Taking a GRE prep course is like talking to an architect. They may cost you some bucks, but Continue reading Are you really GRE ready?
© Cody Blair, All Rights Reserved.
U.S. News and World Report magazine has put out their annual listing of America’s best colleges. Every year they rank over 1,400 U.S. colleges and universities. Take a look to find out how your program stacks up, or to identify schools you might like to attend.
Can you apply? Yes. Definitely. There are many factors that go into a school accepting you and your GRE score is only one of them.
Every graduate school is different. Some may weigh your GRE score very heavily in their admissions process, while others may pay it little or no attention. The only way to know for sure is to ask the schools to which you’re applying.
Tip: call and talk to an admissions counselor one-on-one (better: schedule an appointment and go see them). Spend time making a good impression; don’t just blurt out your question. Ask them about your GRE scores after you’ve established some rapport.
Why? Admissions personnel are supposed to give you the “official answer,” for example, “We won’t even consider you if your GRE score is below a 1260.” But, after you’ve talked to them a bit and they see you as a person and not just a part of their job, they might give you the real answer; “We tell people 1260 minimum, but truthfully, with your GPA and background, you can probably get in with anything above 1150.
However! The higher your GRE score is, the easier it will be to get into most programs. Even if your GRE score is sufficient many fellowships and TA positions depend directly on your score. “We’ll give the TA spot to the highest GRE score that applies,” or “You must have a 1250 to be eligible for this fellowship.” It really pays to get your GRE score as high as possible.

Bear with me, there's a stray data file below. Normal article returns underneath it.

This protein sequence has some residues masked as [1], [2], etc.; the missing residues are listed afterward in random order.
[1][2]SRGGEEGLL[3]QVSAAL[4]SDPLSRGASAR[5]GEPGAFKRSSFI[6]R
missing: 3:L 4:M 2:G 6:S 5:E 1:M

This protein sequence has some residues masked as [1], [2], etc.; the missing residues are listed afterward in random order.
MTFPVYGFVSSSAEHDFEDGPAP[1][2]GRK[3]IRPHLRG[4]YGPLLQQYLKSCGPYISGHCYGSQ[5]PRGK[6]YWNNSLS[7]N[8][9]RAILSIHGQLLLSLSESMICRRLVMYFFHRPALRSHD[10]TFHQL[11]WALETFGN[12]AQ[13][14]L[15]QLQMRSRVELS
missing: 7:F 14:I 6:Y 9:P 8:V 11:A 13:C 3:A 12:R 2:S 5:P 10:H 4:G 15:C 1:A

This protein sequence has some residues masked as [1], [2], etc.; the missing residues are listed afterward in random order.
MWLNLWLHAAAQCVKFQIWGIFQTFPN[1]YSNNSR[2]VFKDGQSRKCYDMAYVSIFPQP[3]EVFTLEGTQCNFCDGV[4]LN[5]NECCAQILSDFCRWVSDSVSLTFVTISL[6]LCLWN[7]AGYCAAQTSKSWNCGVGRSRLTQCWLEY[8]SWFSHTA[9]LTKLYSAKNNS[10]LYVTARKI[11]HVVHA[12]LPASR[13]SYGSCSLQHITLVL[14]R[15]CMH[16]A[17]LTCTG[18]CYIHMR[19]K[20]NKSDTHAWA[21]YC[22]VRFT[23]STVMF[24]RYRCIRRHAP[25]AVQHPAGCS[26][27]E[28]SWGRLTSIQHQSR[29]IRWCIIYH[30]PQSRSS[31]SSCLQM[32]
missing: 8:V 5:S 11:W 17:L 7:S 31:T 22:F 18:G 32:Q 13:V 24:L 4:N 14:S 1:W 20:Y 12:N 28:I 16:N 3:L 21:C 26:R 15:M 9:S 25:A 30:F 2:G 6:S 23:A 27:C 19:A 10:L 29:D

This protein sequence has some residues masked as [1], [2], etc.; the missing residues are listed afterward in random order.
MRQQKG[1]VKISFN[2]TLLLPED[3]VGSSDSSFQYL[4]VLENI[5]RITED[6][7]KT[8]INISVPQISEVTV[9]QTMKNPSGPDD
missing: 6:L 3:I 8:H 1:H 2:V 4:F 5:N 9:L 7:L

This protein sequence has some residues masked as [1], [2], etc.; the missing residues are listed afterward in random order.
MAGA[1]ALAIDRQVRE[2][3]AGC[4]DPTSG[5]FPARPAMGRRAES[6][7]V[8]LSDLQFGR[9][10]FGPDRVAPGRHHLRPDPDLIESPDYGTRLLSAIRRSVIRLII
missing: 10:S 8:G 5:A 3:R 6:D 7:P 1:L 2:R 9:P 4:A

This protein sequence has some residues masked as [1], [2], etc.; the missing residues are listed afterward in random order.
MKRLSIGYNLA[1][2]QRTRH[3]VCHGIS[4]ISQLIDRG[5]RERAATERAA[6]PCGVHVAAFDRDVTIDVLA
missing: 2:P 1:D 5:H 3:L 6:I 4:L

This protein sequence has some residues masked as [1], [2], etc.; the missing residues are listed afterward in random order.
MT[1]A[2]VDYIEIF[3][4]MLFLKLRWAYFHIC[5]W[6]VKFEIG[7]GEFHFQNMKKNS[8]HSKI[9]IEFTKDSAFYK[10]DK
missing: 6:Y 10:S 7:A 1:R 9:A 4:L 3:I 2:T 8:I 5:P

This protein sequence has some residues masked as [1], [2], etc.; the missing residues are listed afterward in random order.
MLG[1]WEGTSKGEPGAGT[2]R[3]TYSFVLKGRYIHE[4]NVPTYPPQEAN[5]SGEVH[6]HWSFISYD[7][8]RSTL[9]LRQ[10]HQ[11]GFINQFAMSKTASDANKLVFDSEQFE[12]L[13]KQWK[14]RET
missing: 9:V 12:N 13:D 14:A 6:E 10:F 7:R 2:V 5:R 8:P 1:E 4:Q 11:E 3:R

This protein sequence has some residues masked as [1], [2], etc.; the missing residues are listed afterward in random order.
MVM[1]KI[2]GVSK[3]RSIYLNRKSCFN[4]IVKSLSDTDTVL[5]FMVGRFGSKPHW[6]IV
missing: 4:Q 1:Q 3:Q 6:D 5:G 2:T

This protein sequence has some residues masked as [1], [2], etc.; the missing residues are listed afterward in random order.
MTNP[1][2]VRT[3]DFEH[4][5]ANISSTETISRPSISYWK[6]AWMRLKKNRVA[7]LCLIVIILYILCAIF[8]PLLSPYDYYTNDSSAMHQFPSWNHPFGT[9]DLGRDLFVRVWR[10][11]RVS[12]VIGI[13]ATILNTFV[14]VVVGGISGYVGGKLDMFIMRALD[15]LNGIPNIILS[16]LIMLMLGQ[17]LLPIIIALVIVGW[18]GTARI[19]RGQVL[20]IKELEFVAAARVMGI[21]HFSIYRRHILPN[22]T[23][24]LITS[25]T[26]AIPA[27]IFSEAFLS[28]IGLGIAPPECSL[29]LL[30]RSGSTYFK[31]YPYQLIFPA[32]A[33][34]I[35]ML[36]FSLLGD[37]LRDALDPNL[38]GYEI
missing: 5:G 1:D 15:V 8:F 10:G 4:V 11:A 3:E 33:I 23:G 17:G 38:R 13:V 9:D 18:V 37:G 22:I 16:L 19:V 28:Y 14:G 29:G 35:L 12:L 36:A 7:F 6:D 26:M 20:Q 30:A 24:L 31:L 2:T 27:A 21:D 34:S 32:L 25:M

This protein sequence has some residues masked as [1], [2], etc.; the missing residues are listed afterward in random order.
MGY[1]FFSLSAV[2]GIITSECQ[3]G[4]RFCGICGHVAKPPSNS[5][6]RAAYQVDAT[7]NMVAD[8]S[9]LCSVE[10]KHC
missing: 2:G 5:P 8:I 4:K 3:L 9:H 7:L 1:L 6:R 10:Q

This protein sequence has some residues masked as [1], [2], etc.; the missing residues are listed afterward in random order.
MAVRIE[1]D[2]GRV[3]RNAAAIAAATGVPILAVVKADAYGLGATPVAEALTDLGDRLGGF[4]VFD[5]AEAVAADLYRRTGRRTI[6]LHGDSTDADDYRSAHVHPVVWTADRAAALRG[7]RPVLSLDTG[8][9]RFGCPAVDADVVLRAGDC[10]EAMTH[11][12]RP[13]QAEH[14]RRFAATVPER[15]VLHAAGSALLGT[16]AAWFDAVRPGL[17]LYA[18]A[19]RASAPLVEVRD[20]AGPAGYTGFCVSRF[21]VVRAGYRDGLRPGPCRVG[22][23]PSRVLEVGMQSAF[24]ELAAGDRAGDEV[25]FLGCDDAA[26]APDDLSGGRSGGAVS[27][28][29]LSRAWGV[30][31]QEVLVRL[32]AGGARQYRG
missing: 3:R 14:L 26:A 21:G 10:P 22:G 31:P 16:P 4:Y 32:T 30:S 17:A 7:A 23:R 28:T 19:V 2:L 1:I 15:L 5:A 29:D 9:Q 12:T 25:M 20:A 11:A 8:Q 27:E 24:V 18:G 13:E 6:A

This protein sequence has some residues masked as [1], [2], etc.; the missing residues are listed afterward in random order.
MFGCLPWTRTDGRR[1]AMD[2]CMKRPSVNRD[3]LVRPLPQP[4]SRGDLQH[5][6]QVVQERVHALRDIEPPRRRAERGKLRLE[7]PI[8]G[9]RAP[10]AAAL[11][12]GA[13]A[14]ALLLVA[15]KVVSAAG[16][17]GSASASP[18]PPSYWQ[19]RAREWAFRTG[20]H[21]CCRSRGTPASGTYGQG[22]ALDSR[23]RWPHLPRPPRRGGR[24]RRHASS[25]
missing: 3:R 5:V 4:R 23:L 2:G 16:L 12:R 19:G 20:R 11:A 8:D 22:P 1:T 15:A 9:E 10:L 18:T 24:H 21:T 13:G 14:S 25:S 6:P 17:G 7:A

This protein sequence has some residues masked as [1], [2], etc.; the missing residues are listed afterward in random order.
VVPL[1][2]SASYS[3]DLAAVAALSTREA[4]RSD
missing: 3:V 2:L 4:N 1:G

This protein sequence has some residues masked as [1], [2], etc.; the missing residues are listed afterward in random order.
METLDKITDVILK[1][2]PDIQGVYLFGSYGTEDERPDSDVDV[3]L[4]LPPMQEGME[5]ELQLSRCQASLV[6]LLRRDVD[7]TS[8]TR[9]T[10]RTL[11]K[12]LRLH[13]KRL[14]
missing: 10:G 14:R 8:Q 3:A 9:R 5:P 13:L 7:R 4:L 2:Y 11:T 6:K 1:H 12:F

Trying to decide where to go to grad school or college?
It is commonly accepted that it is generally better for a student who is going on to an academic career to get their PhD at a different institution from where they got their MS. For an academic, the place where you got your PhD is generally more important than where you got your bachelor’s degree and that it is important to have a PhD from the very best program that you can get into. Studies have shown that PhDs from the top programs are much more successful than PhDs from lower ranked programs for the best schools in the Country, for example there are many opportunities for the best vet schools in us and for medicine studies or art school.
There are lots of middle tier universities with good undergraduate programs that adequately prepare students for graduate study but that don’t have very strong graduate programs. If you’re at one of those institutions, then you’d be well advised to “move up” to a better institution for your PhD.
Take a look at the U.S. News and World Reports rankings!